Many business owners train and mentor employees for the long term, only to have them leave in two or three years. Have you experienced the loss of a promising employee? If so, then you know the costs related to turnover are high and getting higher as jobs become more specialized. Even if you offer the usual employment benefits, and perhaps even a retirement plan, that may not be enough to retain these important employees in today’s competitive job market. Younger workers, in particular, don’t want to wait until retirement for a bonus —they often think in shorter terms. You also may have certain key employees who you want to let know how special they really are to your operation.
Questions to ask yourself about your key employees:
- Who keeps the business running smoothly when I am here? When I am not here? Do I want them to stay until their retirement? Or until my retirement?
- What is keeping them here? Job satisfaction? Financial security? A relationship with me or other employees? Will they stay because of their current benefits? If not, what will it take to keep them?
- Is there a way, without raising their salaries now, to give them an incentive to stay?
- Can I offer an additional benefit to these specific employees without offering it to all my employees?
How can I provide an incentive to stay to my most valuable employees?
An Employee Private Bonus Plan* will give your best employees a reason to stay. It is a carefully thought-out promise to pay a selected key employee specified bonus amounts at specified times for continuing employment with your company. A sample bonus schedule might include a $5,000 bonus after five years, $7,500 after 10 years, and $10,000 after 15 years. This bonus is generally tax-deductible to the business when paid. With this kind of plan, key employees don’t have to wait until retirement to see their reward.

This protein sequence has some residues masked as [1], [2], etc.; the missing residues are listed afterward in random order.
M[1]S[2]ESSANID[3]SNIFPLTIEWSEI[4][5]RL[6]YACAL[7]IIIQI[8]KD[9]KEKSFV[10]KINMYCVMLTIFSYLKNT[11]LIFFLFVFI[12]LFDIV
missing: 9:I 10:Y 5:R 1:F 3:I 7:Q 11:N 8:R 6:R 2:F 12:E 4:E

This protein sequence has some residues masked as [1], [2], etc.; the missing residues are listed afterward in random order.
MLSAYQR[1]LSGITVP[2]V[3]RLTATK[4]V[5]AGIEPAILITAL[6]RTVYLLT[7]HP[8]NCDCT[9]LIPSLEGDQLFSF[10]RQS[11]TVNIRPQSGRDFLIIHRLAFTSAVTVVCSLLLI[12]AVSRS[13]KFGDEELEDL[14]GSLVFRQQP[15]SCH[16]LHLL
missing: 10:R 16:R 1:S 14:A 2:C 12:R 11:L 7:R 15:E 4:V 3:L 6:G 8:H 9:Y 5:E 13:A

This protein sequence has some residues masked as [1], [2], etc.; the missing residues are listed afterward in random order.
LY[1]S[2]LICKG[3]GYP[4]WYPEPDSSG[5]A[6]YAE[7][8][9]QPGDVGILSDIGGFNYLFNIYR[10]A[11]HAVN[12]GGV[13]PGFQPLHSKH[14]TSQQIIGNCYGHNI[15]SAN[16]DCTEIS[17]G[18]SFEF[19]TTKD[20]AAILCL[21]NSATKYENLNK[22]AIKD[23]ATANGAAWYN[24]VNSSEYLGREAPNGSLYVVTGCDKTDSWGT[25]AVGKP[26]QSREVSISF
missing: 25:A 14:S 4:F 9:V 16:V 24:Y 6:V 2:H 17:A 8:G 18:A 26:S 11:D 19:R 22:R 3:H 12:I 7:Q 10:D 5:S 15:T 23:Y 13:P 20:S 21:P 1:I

You can design the plan to get a maximum retention value. The agreement states that if your employee is not performing their duties satisfactorily or is no longer employed with you at the time of a scheduled bonus, no payment is made. This type of bonus plan is appreciated by all employees and is especially attractive to younger employees who are just starting their careers.
How do you get the money to pay bonuses?
You finance bonuses with a universal life insurance contract.
- When using life insurance as a funding vehicle, the business is the owner, payer, and beneficiary of the policy.
- Cash values are owned and controlled by the business, are shown as an asset on the books, and generally grow tax deferred.
- Insurance premiums are generally not tax-deductible to the business; however, the bonus is generally tax deductible when paid to the employee, once the employee has fulfilled the required number of years.
- Using cash value life insurance as a funding vehicle also provides the business with Key Person coverage in the event of the employee’s death. The life insurance proceeds can be used to hire and train a replacement, and to replenish lost profits during the transition period.
A common variation includes offering a percentage of the death benefit to the employee’s personal beneficiary through a written Endorsement Split-Dollar Agreement. This provides needed personal, tax-free death benefit coverage to your key employees for pennies on the dollar. For this tax-free death benefit, a small term insurance cost is reported on your employee’s W-2 each year.
You may invest countless hours and dollars training and mentoring young employees. Your talented employees will be more likely to stay if you challenge them with responsibility and offer opportunities that may not be available from competing employers. An Employee Private Bonus Plan may help you get the best return for your investment in their future.
* All products and services may not be available in all states